Due for completion in time for the Rugby World Cup next year, the new $65 million Novotel Hotel, that is being developed by a consortia including Tainui Group Holdings, Auckland Airport and Accor, and designed by Warren and Mahoney Architects, is a bracing example of kiwi innovation with steel.
To achieve the tall slender structural design of the 12-storey building required the ingenious use of more than 700 tonnes of steel. As planned, once it made it to the crucial bracing third level, the building process literally took off.
Temporary steel bracing structures and ultra-smart sequencing of ComFlor decking turned design and time challenges into an exacting art.
Scott Delacy of George Grant Engineering and John Abercrombie of Hawkins Construction discussed the special features of this project, and the inventive solutions.
The biggest challenge was getting it to Level 3 from where clever bracing and erection methodology enabled the rest of the construction to take off at speed.
“The pressure was on to Level 3,” Mr Delacy says. “From there, there’s been a floor going up each week. Together, as a team, we nailed every challenge.”
The whole hotel structure, steel frame and ComFlor metal decking, is 80% steel — and a central core of concrete walls provides the main lateral load resistance.
Due to issues with getting the concrete walls out of the ground, and the need to keep the structure progressing, additional temporary steel bracing was put in to stabilise the floor structure until the concrete walls could catch up.
So the steel rocketed up, leaving a hole in the middle of the building until the concrete wall could be poured.
This had to be very tightly managed. The in-situ concrete core was done with a large Peri formwork system — a versatile system with few components that met the demands of the job in a very simple way.
Normally, the central walls would have been poured, with the rest of the floor structure built off that to provide stability. But to meet all the requirements of the design, this proved to be a fast and ingenious solution. This could not have been achieved, as Mr Abercombie described, without “smart programming and great teamwork”.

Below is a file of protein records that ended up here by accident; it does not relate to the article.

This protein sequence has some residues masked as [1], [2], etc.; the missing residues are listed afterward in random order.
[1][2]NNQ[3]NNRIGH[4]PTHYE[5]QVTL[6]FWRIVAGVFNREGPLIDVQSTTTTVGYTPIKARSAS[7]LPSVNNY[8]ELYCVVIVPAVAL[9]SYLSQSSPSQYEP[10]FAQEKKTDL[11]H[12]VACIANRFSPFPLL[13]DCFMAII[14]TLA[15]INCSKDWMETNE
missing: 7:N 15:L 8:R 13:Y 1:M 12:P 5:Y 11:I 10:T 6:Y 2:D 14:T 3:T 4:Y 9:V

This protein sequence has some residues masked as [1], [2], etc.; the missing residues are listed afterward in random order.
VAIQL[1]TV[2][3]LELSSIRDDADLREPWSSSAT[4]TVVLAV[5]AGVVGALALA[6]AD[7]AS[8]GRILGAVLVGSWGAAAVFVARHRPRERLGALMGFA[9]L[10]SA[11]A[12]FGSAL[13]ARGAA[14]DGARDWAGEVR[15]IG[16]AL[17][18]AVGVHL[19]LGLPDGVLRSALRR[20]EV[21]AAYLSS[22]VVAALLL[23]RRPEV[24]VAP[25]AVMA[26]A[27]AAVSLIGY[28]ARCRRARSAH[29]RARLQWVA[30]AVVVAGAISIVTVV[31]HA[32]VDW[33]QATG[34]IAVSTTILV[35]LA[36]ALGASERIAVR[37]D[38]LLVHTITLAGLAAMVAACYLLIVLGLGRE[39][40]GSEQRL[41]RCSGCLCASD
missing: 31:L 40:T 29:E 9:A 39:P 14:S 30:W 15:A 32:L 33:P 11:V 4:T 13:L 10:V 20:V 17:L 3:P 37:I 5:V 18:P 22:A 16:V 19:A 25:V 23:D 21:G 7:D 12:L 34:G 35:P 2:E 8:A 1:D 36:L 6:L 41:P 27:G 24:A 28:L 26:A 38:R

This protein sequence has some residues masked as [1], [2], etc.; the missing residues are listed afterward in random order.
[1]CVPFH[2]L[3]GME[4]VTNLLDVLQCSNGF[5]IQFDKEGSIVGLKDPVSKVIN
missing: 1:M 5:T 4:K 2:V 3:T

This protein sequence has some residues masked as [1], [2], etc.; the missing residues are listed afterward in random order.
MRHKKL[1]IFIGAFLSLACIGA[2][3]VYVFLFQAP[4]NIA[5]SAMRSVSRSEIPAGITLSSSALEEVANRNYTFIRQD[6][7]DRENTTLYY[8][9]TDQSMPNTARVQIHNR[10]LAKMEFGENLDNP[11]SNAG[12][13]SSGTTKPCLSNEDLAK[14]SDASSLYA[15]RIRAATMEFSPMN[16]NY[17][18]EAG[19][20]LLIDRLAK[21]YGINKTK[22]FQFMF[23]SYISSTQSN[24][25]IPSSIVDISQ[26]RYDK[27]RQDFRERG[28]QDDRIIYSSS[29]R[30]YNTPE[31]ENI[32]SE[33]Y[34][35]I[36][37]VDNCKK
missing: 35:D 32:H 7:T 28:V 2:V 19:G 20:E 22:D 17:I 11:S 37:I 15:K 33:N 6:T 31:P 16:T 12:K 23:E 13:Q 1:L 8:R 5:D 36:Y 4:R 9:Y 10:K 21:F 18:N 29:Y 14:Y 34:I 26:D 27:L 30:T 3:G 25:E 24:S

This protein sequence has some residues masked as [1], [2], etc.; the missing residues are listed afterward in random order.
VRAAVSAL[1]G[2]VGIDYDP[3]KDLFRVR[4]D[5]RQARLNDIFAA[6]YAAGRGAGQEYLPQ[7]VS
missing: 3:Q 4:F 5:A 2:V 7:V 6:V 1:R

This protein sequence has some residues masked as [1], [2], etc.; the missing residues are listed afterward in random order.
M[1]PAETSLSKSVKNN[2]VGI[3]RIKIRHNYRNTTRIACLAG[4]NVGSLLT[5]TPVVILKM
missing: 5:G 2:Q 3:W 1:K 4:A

A second issue for smart programming was the special welding required for the stunning building façade. The large diagonal “V” columns that zig zag from the ground floor to Level 3 are impressive, making it a very striking building.
The big “V” CHS columns required tricky configuration to achieve their dramatic sculpted form. Here, composite beams that were 100% x-ray tested for compliance were used.
Decorative glass fibre reinforced concrete panels adorn the diagonal high strength CHS columns from ground to Level 3, and the north and south elevations.
“This Novotel Hotel is a one-off design — and part of building every building is to look at the plans, understand the engineer’s idea, and push your expertise to find the best way to make it work,” Mr Delacy says.
Finding appropriate weld procedures specific to each application is part of that. For example, the two end concrete walls were joined by steel coupling beams that had to be welded together on site — working on very tight tolerances.
Currently the project is right on target for completion in April 2011. Structural steelwork and internal in-situ concrete core is up to Level 9, and poured to Level 6. Pre-cast panels and curtain walling to the facade have commenced. Floor pours are on a 10-day cycle, and internal cores every six days.
The outcome will be a brilliant 4 Star-plus hotel right in the airport terminal precinct, just what the tourism industry has needed for a long time — a building whose design, including natural materials, facade transparency and inspiring form reflects the essential qualities of New Zealand’s heritage.
The elegant and contemporary Novotel will have 263 rooms, a gymnasium, a 150-seat restaurant and bar, 11 meeting rooms, a conference/function room for 300 people and an airline crew lounge.
The doors will be open right in time for the Rugby World Cup next year.